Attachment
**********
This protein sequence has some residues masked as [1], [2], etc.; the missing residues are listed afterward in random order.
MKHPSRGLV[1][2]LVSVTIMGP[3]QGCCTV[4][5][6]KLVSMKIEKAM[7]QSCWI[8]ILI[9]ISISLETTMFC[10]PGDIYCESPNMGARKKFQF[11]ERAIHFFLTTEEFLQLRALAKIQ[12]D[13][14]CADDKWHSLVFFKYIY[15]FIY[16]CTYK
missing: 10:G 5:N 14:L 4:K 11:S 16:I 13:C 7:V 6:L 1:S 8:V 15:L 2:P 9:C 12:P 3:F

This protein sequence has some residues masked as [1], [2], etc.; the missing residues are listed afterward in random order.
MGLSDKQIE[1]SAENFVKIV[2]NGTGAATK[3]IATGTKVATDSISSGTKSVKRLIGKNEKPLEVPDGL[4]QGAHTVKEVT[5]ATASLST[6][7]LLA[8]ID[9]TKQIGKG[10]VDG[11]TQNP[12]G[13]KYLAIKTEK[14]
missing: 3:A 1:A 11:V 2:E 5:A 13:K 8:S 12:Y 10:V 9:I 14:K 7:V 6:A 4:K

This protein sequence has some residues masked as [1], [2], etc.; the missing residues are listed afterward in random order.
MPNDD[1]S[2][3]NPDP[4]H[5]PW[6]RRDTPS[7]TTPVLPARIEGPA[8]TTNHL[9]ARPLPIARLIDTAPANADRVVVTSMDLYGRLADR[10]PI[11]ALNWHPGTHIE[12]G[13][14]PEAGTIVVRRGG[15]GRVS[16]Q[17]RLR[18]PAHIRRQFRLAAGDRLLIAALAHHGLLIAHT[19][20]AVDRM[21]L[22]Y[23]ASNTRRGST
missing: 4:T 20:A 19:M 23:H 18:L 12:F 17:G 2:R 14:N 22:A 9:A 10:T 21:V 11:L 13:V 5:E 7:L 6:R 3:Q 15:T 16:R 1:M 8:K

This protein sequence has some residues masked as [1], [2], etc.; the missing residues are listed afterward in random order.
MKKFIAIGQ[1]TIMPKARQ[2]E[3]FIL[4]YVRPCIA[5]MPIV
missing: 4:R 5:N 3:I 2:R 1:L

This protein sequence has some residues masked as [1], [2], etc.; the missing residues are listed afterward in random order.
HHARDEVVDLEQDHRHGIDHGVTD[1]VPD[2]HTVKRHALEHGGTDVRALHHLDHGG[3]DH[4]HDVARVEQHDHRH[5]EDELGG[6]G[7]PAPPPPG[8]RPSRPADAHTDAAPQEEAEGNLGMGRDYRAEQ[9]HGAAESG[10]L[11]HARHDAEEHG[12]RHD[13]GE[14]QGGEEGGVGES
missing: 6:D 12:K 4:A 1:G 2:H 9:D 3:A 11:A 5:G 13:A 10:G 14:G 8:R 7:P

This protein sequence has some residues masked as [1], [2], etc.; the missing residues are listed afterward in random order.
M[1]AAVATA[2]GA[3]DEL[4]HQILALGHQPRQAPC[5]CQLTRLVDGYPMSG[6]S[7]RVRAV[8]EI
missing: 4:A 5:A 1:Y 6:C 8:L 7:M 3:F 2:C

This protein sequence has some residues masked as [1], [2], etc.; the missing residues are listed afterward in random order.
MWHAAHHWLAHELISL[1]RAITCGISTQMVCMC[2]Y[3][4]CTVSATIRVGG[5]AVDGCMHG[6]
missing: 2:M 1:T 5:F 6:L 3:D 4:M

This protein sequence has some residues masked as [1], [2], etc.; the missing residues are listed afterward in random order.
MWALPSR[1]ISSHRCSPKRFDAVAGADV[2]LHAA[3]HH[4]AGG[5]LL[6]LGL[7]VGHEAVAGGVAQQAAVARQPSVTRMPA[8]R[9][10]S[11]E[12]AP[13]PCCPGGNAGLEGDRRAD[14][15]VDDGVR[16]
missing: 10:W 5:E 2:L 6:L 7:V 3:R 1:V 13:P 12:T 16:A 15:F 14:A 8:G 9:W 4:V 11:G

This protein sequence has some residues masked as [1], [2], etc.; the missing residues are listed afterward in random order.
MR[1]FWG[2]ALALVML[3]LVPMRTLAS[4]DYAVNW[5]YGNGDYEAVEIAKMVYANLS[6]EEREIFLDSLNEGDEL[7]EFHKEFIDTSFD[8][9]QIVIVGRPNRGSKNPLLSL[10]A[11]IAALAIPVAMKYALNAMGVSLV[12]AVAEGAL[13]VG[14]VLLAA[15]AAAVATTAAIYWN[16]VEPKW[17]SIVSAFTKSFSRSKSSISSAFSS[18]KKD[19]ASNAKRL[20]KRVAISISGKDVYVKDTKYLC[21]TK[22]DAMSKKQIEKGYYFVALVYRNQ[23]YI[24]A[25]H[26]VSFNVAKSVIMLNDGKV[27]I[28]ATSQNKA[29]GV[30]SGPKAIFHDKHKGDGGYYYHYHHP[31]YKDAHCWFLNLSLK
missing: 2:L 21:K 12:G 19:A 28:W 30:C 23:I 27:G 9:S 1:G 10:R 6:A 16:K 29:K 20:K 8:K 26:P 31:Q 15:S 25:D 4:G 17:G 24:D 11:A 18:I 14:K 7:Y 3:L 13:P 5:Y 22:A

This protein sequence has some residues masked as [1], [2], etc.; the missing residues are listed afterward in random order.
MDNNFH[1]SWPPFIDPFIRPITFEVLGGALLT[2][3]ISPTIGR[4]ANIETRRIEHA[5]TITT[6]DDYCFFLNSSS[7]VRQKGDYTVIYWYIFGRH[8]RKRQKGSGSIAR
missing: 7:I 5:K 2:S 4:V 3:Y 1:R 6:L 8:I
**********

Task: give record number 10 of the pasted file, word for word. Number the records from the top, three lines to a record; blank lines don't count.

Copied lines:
This protein sequence has some residues masked as [1], [2], etc.; the missing residues are listed afterward in random order.
MDNNFH[1]SWPPFIDPFIRPITFEVLGGALLT[2][3]ISPTIGR[4]ANIETRRIEHA[5]TITT[6]DDYCFFLNSSS[7]VRQKGDYTVIYWYIFGRH[8]RKRQKGSGSIAR
missing: 7:I 5:K 2:S 4:V 3:Y 1:R 6:L 8:I